The rambunctious founder of UK men’s grooming brand King of Shaves says he disagrees with the suggestion that the big personal care players do not know how to communicate with men.
The KoS boss challenged a comment made last year by ambitious young entrepreneur Simon Duffy, co-founder of Bulldog Skincare for Men that sluggish growth in the sector was not just down to the economy but that the problem was with some of the big UK players approaching men in a similar way.
At the time Duffy told CosmeticsDesign-Europe.com; “I think with skin care brands, it's down to the fact that they haven’t done a good job at it, rather than men being inherently difficult to communicate with."
However, on putting this to King, the industry veteran disagrees and reckons Bulldog is still small and will only continue growing off of a small base.
“It’s easy growing off of a small base. But it’s tough keeping up that growth to a level of £10/12 million."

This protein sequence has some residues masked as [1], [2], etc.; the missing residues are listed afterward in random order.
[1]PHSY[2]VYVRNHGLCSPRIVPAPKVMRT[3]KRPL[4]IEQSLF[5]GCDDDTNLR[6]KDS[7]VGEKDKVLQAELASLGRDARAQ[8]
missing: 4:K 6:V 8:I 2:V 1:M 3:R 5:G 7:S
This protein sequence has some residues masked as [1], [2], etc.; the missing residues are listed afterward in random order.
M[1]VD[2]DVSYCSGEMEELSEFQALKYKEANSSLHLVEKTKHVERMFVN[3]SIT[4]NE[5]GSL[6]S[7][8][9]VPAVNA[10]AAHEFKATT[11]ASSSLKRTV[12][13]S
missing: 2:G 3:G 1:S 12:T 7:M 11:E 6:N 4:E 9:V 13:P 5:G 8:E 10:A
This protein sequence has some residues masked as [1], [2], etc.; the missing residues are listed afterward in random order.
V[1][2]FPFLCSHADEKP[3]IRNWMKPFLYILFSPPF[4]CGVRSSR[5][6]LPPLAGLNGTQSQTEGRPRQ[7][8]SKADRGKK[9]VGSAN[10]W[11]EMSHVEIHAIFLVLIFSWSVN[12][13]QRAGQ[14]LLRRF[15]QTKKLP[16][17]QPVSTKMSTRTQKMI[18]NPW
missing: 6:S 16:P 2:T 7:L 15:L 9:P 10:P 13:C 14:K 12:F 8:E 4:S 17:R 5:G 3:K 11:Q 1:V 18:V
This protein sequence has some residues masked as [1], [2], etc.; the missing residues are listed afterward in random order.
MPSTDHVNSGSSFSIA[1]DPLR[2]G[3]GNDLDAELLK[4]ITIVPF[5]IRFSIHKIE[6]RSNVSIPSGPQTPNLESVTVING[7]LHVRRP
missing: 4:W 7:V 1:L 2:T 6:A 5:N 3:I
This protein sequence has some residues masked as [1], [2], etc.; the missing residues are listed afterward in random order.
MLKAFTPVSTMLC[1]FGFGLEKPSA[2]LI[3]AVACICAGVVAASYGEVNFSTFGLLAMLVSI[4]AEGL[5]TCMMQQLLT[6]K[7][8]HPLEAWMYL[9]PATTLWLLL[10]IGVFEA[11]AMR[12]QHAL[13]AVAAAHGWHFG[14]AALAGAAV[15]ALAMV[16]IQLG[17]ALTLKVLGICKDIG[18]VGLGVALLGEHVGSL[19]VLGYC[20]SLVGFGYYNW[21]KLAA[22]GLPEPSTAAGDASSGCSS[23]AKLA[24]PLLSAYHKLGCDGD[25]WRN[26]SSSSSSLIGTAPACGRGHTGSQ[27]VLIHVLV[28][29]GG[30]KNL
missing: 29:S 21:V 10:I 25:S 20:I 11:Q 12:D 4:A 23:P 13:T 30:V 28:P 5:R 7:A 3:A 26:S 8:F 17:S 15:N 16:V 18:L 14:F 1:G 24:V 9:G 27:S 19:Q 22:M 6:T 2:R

"Look," King says matter of factly; “Of course it’s not about the industry not knowing how to communicate with men. The likes of Nivea and L'Oréal would argue that they have done a great job doing it over the last 10 - 15 years."
He informs this publication that men will only engage with skin care more when they feel they need to and L'Oréal understands that which is why they market to an older generation compared to the males that use Lynx, for example.
There is a problem with the language though…
Giving credit where its due though, King says if we are solely looking at the language of ‘grooming’, an industry word that has come to define a sector, then Duffy may be on to something.
"The whole language part of it, I think Simon is bang on in that the way you use it to appeal to men must be right," he says.
The CEO says there isn't one simple adjective that describes a man’s single routine though. "If a guy is told he’s beautiful it doesn’t work. He wants to be macho, handsome, cool, rugged, thoughtful or deep."
So when it comes to the likes of 'beautification' for what the sector is and the name of it, it is an issue.
"I’ve been in this business 20 years and I don't think you will see men at scale wearing mascara, eyeliner, epilating or depilating any time soon."
Click below to hear King also talking about why there's no middle ground anymore and how it's not good for the sector
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